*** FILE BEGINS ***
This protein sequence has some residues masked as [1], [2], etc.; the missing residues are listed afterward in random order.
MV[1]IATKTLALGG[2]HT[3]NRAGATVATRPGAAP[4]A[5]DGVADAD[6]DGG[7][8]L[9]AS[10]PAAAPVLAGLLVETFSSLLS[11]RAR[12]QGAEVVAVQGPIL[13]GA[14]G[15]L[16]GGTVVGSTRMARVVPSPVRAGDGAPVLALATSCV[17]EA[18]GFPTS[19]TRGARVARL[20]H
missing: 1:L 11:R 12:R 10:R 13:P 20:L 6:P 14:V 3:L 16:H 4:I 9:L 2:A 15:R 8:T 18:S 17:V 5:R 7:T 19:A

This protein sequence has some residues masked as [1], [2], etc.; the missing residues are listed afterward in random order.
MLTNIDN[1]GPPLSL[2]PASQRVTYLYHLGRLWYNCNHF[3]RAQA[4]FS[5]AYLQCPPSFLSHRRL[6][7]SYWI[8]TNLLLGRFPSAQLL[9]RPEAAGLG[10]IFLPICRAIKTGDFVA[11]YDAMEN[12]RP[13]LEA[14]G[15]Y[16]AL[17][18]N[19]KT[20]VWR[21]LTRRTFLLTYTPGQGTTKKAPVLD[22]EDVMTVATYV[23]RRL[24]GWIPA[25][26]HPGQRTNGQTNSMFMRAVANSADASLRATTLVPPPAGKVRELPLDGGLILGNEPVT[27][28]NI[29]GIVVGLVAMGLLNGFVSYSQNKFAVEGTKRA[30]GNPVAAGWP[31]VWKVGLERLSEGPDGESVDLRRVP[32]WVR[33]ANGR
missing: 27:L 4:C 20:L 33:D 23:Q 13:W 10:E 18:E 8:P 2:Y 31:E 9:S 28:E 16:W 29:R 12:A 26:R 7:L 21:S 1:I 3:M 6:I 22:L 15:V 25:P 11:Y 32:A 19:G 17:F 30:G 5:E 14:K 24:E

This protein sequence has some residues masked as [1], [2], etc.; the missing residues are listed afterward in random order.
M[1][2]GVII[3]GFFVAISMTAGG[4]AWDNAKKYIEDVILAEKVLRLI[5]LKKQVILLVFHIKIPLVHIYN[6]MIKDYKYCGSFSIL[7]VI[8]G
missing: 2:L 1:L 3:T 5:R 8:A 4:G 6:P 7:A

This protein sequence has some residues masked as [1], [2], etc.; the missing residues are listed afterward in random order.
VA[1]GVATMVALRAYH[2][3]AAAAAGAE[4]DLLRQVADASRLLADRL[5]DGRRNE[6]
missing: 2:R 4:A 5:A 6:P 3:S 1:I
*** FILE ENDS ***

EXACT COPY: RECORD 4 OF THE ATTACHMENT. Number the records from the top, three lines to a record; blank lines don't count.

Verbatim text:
This protein sequence has some residues masked as [1], [2], etc.; the missing residues are listed afterward in random order.
VA[1]GVATMVALRAYH[2][3]AAAAAGAE[4]DLLRQVADASRLLADRL[5]DGRRNE[6]
missing: 2:R 4:A 5:A 6:P 3:S 1:I